When I bought my i-phone and my e-reader I thought that I would get access to music and books that are significantly cheaper than their hard copy counterparts. I have found in the past while, as more people are buying in to this form of media distribution, that the prices seem to be creeping up. As I did with the magazines, it’s time to take a look at the cost breakdowns of these other distributors.
According to my research, the cost breakdown for a CD that you buy in a retail outlet involves about 30% going to the retailer, 8% going to the performer/writer, about 29% going to the label and another 14% going to distributors (not including another 10% that gets spent on free give aways). The actual recording and production cost is about 6%. Figure that an average new release CD in a store is about $15, and then do the math. I-Tunes is still selling new CDs for around $12, and have just concluded a deal with labels to pay artists %5 of the selling price.
OK, so let’s look at this. I-Tunes is the distributor and the retail outlet. They don’t have to worry about transporting the product or maintaining retail stores or employees. They don’t have to actually press a hard copy of a CD with plastic cases and artwork. (The artist still needs to do their work, but the actual paper product doesn’t get printed. The cost difference between i-Tunes and a retail store seem to be about $3 – $4, -the cost that is usually laid on by the retail outlet. But what about the other costs such as the actual physical object and the distribution costs such as transportation and storage? They seem to have been absorbed into the profit margin. I-Tunes needs to maintain a commercial web site, but since it is centralized, I’m sure that volume really counterbalances any real distribution costs. That 20%, then, gets added on to their profit margin, while it could be used to reduce the cost of the music. Or at least part of it could be; I don’t want to deny i-Tunes an increase in profits for their innovation. The fact is, the prices for music should be going down, not up. As long as buyers see that kind of a pattern they’re likely to keep pirating their music.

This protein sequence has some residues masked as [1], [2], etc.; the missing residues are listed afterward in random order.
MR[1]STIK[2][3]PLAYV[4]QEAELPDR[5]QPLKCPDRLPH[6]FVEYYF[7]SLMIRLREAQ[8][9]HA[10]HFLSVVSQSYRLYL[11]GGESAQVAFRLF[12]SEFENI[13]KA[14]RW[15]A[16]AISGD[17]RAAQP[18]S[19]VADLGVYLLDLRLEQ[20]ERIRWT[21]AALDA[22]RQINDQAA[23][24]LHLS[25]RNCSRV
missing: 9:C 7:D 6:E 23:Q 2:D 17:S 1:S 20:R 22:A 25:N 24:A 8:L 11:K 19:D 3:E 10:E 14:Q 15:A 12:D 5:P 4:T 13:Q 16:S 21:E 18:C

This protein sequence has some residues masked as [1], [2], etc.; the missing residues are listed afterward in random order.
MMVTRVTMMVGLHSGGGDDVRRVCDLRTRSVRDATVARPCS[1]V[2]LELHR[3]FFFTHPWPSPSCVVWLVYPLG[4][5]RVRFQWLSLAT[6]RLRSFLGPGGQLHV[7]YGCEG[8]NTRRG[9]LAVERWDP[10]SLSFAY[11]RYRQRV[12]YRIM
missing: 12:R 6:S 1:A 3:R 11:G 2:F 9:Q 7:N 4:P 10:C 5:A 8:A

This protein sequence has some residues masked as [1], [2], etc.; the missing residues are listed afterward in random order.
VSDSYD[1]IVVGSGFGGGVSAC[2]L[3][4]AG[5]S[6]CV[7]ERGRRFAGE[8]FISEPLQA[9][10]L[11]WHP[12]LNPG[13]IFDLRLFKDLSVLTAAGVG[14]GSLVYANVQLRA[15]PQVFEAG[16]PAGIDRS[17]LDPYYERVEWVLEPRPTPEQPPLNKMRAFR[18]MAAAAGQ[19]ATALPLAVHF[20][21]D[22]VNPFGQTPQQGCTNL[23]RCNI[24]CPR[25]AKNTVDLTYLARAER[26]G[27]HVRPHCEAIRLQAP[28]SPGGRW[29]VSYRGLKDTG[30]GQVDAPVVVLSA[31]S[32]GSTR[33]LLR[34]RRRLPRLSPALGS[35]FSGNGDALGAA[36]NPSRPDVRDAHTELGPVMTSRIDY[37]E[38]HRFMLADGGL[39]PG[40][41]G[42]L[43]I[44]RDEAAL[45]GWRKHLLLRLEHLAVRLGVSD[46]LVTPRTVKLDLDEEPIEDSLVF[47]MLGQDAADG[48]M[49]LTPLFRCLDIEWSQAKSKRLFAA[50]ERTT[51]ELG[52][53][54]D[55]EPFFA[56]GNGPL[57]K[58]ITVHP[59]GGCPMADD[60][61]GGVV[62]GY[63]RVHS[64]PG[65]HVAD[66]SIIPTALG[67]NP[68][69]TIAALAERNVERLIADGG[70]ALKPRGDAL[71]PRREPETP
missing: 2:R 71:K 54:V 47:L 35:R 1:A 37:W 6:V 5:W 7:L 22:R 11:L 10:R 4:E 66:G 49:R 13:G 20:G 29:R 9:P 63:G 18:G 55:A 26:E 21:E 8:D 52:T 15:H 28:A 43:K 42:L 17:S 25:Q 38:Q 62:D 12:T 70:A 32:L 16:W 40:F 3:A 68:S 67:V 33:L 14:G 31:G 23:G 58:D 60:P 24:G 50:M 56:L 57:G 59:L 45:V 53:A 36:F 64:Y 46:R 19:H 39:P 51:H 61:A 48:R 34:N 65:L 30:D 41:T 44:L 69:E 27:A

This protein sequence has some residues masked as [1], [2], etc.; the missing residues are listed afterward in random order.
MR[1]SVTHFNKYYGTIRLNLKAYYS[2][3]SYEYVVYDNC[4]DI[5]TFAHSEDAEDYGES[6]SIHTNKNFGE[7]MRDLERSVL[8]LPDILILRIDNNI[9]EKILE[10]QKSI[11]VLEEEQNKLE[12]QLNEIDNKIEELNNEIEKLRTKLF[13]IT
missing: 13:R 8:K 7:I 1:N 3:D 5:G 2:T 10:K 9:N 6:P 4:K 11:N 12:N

Does the same thing go for e-books? This week a new hardcover was released that I would like to buy. The cost in the retail store is about $30. The cost from Amazon is about $20, which corresponds nicely to the 30% retail markup. The cost from Kobo is $14, which is a 30% discount over the Amazon price. Since you are not actually getting a hard copy, saving the printing and transportation costs, this seems like a pretty good deal. The final price of the e-book is just under 50% of the cost in the retail store. That’s the way it should be. Hopefully the e-book business will continue to provide their customers with a fair deal. Right now, I can’t complain. with any luck the print media will learn from the mistakes propagated by the greed of the music industry.
Using the same formula, the cost of a $15 CD on i-Tunes should be about $7.00. The cost of the new Wilco album on i-Tunes is $10.99, with older Wilco albums going for $9.99. Oh, and if you are worried about supporting the artist, consider that 5% of $10 is a lot less than 8% of $15. The artist actually gets less money selling through i-Tunes than they would make from CD sales. Why? Because i-Tunes knows that buying the CD is not the first choice alternative for downloading the mp3. They know that they are holding the artists by a certain sensitive part of their collective anatomy.